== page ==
Reduce the mixer to low speed, and add the baking powder, salt, and lemon juice.

Split and scrape the vanilla bean seeds into the mix (leave out the pod) and add the cardamom.

Slowly add the flour, 1 cup at a time until it is all incorporated and the batter has turned thick like a dough and pulls away from the sides.

Turn the dough out onto a work surface and knead for a few seconds before gathering into a ball then dividing in half. Roll each half into a ball and wrap in plastic wrap.

Refrigerate for at least two hours or up to three days.

When you are ready to bake your pie:

Preheat your oven to 375 degrees and position a rack in the center.

Toss your apples with lemon, sugar, cinnamon, and nutmeg. Make sure they are coated evenly. Taste and feel free to add more of the sugar or spices if you’d like.

To assemble the pie:

Remove the dough from the fridge and work with one half at a time. Roll it out between two sheets of wax or parchment paper and place in the bottom of your pie plate. It’s ok if it breaks (it probably will), just press into place. Remove any excess.

Arrange the apples inside the pie and pour any liquid left in the bowl over the apples.

Roll out your second half of dough and place on top, rolling and pinching the edges shut.

Use a paring knife to cut 4 or 5 even one-inch slits in the center of the pie to vent.

Bake for 60-80 minutes or until the dough is a nice golden brown and the juices start to bubble up through the slits. Transfer to a cooling rack and let cool to room temperature before you serve.

Apple Cake


All August and September long, I asked boyfriend to take me apple picking. I hinted and joked and annoyingly repeated the request anytime I came in contact with the mere word "apple." Unfortunately, boyfriend was not quite as excited by this idea as I since it involved his driving us *outside* of the city to some non-specific farm place in one of those farmy parts of New Jersey or, possibly, New York. Time passed by, edged along by countless family birthdays and holidays and our mutual reluctance to get out of bed before 3pm on weekends, and soon it was too late to pick our own apples up (or down) in those farmy parts of New Jersey and/or New York.

Though not quiet the spoils I would have gotten from the farm, I've managed to make do with the generous (albeit overpriced) grocery store selection, buying five pounds of them at a time and lugging home on the subway where I sit and think about things to make. On one recent trip home I became inexplicably enamored with the thought of making both an apple cake and an apple pie at the same time. The idea bubbled and formed all the way up the Upper West Side until I finally made it home, popped in a DVD, and promptly got to work peeling five pounds of apples.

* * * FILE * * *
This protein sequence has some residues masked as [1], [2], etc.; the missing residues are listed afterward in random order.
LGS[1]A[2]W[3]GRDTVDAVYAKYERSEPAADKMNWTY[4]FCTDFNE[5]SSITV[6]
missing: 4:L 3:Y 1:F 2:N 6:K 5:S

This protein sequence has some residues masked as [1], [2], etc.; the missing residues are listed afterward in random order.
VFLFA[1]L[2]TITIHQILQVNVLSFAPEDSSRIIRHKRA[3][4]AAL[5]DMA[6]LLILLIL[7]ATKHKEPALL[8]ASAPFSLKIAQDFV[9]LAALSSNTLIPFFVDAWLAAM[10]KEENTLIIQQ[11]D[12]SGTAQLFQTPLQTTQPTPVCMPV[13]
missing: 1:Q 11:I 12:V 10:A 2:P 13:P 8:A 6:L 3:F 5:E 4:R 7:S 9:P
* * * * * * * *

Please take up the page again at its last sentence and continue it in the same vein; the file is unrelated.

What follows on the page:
Boyfriend got home from the gym to find me and my peeler and two bowls filled with naked apples and peels strategically balanced among the couch cushions. I was deeply engrossed in the movie; one of those films about damaged women starring Catherine Keener.

“What are you going to make?” He asked me while taking off his coat.

“Two somethings with apple in them,” I replied, refusing to offer more information.

I spent the rest of the night kicking him out of the kitchen and assuring him that whatever it was I was making would be ready in time for him to have with his evening tea.

The results were wonderful, and it worked out perfectly as we each picked a different favorite. I fell in love with the moist cake, but he was a bigger fan of the sour apple pie with a cakey crust. Either would make a wonderful autumn dessert, and they are elegant enough to serve on the Thanksgiving table (when perhaps two desserts would make a bit more sense than an average Tuesday night).


The Apple Cake is one that I've been making and remixing ever since college. The original inspiration was from a friend's mother who used to spoil us all by sending her son home from his weekend visits with a tray of wonderful chocolate chip apple cake. I once dared to ask her to share the wonderful recipe, and she was gracious enough to send it.  This isn't her recipe; I'm keeping that one a secret like I promised, but this is a version that has evolved from that recipe, buy minus the chocolate chips and with a much spongier cake.  To taste the original, you'll have to be invited to one of my parties, but in the meantime here is a just as lovely take:



Apple Cake

For the apple filling:
5 large Granny Smith apples, peeled, cored, and cut into 1” pieces
3 tablespoons lemon juice
2 tablespoons cinnamon
4 tablespoons sugar
½ teaspoon freshly ground nutmeg

For the cake: